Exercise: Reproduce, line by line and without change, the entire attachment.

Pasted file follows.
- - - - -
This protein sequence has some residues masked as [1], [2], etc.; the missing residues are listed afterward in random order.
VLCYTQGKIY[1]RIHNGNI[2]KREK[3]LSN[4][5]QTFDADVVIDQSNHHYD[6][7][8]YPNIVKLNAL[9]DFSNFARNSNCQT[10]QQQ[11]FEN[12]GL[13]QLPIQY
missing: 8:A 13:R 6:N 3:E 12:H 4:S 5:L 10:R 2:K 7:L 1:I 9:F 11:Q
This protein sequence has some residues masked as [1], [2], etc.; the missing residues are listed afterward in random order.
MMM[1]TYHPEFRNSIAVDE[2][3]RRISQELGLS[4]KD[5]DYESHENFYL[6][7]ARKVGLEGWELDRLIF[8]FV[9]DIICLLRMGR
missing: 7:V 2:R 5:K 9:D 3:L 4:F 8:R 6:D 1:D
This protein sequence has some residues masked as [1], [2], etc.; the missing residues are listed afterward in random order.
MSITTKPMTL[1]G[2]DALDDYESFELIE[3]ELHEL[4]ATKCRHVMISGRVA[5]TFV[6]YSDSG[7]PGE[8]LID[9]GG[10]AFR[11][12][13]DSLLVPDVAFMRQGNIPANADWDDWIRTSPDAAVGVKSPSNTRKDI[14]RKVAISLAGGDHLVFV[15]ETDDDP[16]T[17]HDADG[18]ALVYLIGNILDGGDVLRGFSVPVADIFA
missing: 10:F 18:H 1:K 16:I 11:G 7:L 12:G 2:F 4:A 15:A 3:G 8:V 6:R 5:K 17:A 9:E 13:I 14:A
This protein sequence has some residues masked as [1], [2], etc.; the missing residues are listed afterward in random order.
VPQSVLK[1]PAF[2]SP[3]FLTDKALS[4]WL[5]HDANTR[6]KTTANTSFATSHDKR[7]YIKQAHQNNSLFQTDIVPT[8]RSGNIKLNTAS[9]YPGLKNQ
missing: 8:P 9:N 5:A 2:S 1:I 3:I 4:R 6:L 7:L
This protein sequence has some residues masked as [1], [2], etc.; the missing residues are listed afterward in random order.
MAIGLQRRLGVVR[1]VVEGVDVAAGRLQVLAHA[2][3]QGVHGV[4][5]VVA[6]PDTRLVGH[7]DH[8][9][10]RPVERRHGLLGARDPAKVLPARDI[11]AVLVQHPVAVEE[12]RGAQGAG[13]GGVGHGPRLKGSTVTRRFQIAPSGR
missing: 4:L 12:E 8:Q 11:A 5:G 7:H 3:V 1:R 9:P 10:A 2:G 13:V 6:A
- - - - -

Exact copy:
This protein sequence has some residues masked as [1], [2], etc.; the missing residues are listed afterward in random order.
VLCYTQGKIY[1]RIHNGNI[2]KREK[3]LSN[4][5]QTFDADVVIDQSNHHYD[6][7][8]YPNIVKLNAL[9]DFSNFARNSNCQT[10]QQQ[11]FEN[12]GL[13]QLPIQY
missing: 8:A 13:R 6:N 3:E 12:H 4:S 5:L 10:R 2:K 7:L 1:I 9:F 11:Q
This protein sequence has some residues masked as [1], [2], etc.; the missing residues are listed afterward in random order.
MMM[1]TYHPEFRNSIAVDE[2][3]RRISQELGLS[4]KD[5]DYESHENFYL[6][7]ARKVGLEGWELDRLIF[8]FV[9]DIICLLRMGR
missing: 7:V 2:R 5:K 9:D 3:L 4:F 8:R 6:D 1:D
This protein sequence has some residues masked as [1], [2], etc.; the missing residues are listed afterward in random order.
MSITTKPMTL[1]G[2]DALDDYESFELIE[3]ELHEL[4]ATKCRHVMISGRVA[5]TFV[6]YSDSG[7]PGE[8]LID[9]GG[10]AFR[11][12][13]DSLLVPDVAFMRQGNIPANADWDDWIRTSPDAAVGVKSPSNTRKDI[14]RKVAISLAGGDHLVFV[15]ETDDDP[16]T[17]HDADG[18]ALVYLIGNILDGGDVLRGFSVPVADIFA
missing: 10:F 18:H 1:K 16:I 11:G 7:L 12:G 2:F 4:A 15:A 3:G 8:V 6:R 5:K 17:A 9:E 13:I 14:A
This protein sequence has some residues masked as [1], [2], etc.; the missing residues are listed afterward in random order.
VPQSVLK[1]PAF[2]SP[3]FLTDKALS[4]WL[5]HDANTR[6]KTTANTSFATSHDKR[7]YIKQAHQNNSLFQTDIVPT[8]RSGNIKLNTAS[9]YPGLKNQ
missing: 8:P 9:N 5:A 2:S 1:I 3:I 4:R 6:L 7:L
This protein sequence has some residues masked as [1], [2], etc.; the missing residues are listed afterward in random order.
MAIGLQRRLGVVR[1]VVEGVDVAAGRLQVLAHA[2][3]QGVHGV[4][5]VVA[6]PDTRLVGH[7]DH[8][9][10]RPVERRHGLLGARDPAKVLPARDI[11]AVLVQHPVAVEE[12]RGAQGAG[13]GGVGHGPRLKGSTVTRRFQIAPSGR
missing: 4:L 12:E 8:Q 11:A 5:G 7:H 3:V 1:R 9:P 10:A 2:G 13:V 6:A